What can happen in a second: The story of loosing my brother to violence

Jason & MeAs many of you know, I own a small anti-bullying anti-violence company in Chicago. I dedicate my work to my late brother Jason Peagram. He died at a very young age. He was only 22 when his life was taken from us, on January 12, 2011.  Jason was a kind, funny, compassionate guy. He was loved by many (especially the ladies). He was a loyal friend, an athlete, a boxer, an all around cool guy. Jason was still young enough to be irresponsible but old enough to learn from his mistakes.

Jason had big dreams and an entrepreneurial spirit. Even though he was in college, school was not his thing. He would tell me " There are bigger things out there for me sis!" As a strong believer in education, I would push him into pursuing school. It would be a useless conversation and we both would end up frustrated. He was bold, strong, and often stubborn. He had his dreams of building a moving company and partnering up with a marketing company to promote events and parties. We never saw eye to eye on his career or education, but looking back I should have been less stubborn and one-sided. For the past three years, I mourned his death. There are many regrets I hold deep in my heart.  Today, I want to share some of them because our lives can change in a second.

All The Things I Wish I Would Have Done or Said to Jason:

Jason, I wish I would have called you more. I wish I would have shared more about my life and told you stories about what I learned in my twenties. Often, I would call and pretend that I was great. I would not share some of the challenges that I faced as an adult. I wish I would have been more truthful about what was actually going on in my life. I was always so hopeful and pretended my life was great. I should have shared with you my struggles with finances, my lack of self-confidence, my lack of clarity on what I wanted to do with my life, my concerns about dating, being lonely, etc... I just pretended my life was great. We lost many good conversations by not being real to each other!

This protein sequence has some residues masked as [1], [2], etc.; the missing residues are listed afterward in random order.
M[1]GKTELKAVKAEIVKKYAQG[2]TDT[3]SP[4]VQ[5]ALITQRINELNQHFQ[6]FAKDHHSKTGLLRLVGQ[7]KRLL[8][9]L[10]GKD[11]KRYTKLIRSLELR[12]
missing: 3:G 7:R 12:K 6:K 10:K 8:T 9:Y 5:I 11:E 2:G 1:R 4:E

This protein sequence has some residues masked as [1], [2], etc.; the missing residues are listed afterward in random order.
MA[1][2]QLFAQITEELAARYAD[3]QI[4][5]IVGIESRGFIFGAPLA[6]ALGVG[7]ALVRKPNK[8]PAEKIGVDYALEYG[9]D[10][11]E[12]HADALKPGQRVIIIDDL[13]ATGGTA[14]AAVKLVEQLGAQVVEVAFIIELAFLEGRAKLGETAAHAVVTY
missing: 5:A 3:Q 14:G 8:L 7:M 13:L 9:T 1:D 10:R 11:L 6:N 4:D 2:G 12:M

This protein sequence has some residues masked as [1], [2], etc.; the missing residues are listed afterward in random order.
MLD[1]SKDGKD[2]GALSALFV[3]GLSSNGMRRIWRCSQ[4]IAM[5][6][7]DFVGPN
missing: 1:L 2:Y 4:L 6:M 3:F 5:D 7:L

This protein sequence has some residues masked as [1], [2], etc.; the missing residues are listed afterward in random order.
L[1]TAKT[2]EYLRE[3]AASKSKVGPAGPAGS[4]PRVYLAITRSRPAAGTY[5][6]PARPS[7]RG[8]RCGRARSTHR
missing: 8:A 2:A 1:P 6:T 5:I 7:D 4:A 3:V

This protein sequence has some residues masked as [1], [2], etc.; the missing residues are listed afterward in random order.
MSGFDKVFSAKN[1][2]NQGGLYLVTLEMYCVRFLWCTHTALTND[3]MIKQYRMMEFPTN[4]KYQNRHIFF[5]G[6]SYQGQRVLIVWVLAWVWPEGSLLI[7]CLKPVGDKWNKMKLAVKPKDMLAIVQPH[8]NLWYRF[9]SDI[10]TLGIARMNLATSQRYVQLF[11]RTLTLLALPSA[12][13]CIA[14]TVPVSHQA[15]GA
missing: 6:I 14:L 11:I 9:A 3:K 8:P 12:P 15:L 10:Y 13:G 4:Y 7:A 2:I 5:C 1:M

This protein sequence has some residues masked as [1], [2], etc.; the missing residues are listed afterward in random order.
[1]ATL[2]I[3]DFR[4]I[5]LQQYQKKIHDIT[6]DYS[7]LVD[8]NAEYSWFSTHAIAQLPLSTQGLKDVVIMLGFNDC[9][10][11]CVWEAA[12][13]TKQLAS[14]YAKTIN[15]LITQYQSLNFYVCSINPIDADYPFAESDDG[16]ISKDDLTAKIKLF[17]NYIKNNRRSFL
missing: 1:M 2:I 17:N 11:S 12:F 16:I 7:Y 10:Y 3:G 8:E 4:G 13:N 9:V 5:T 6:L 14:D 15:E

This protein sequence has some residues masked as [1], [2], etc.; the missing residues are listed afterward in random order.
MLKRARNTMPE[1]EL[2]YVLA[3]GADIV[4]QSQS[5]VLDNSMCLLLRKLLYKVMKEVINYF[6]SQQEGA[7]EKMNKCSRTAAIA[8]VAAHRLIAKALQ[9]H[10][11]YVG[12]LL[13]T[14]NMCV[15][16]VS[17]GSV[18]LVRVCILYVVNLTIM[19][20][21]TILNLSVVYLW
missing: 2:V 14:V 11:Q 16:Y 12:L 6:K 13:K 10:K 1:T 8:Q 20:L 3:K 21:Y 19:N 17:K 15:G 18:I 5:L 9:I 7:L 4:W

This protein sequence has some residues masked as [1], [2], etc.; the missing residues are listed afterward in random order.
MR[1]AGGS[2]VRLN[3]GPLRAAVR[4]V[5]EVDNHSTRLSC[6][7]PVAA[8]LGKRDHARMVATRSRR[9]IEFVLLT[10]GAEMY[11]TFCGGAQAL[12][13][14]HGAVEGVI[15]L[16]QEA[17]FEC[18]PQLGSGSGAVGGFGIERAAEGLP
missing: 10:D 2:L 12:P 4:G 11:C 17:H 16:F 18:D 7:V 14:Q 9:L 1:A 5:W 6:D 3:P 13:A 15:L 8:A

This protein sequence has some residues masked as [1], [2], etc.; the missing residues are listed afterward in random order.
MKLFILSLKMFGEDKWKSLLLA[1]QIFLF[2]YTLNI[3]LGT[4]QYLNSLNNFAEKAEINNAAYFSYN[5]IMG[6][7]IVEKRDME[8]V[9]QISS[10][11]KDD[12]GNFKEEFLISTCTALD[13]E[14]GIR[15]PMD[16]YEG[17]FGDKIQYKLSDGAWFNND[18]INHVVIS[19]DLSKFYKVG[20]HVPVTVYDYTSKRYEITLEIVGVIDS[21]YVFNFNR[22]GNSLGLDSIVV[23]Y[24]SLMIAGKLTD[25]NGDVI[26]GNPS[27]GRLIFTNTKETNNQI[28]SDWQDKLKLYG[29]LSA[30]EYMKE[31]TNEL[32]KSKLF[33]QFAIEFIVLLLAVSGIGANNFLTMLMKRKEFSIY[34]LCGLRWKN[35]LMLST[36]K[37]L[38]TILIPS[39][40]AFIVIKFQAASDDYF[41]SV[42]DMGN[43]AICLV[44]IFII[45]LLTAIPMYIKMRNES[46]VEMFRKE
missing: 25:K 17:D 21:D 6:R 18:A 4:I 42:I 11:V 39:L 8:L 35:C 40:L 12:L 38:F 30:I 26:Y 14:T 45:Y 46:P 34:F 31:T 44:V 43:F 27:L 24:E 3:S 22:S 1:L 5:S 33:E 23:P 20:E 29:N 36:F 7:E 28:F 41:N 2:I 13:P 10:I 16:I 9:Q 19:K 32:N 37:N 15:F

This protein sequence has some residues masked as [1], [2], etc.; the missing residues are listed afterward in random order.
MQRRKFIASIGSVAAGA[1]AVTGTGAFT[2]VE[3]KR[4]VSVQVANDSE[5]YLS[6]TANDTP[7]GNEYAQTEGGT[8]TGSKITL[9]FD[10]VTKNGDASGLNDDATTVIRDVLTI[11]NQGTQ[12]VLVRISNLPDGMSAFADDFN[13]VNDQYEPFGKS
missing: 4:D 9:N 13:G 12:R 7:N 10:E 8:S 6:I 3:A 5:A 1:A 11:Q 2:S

Jason, I wish I would have invited you to visit more or plan some fun family trips as adults. We were all in our twenties and we could have gone camping, traveling, or just hung out more. We did see each other but knowing what I know now, I would go back and plan more time to spend together.

Jason, I wish I would have really listened to you versus telling you what to do. As an older sibling, I felt I should share my thoughts but I really didn't take your perspective into account. I wish I would have listened to your stories without an end game or interrupting. I would have learned more from you and saw the world through your eyes.

Jason, I wish I would have hugged you more. Just randomly hugged you as many times as I could. I miss hugging you! I wish I would have told you more often how much I loved you and how proud I was of you. Jason, I was so proud.

Jason, I wish God would have given me more time to do all the things I had planned. I wish I would have not been so busy with my life to reach out and take the time to spend with you. It was not fair you were taken away too soon. We all got caught up in our careers, relationships, and life. We forgot to check in with each other, love more, and fight less.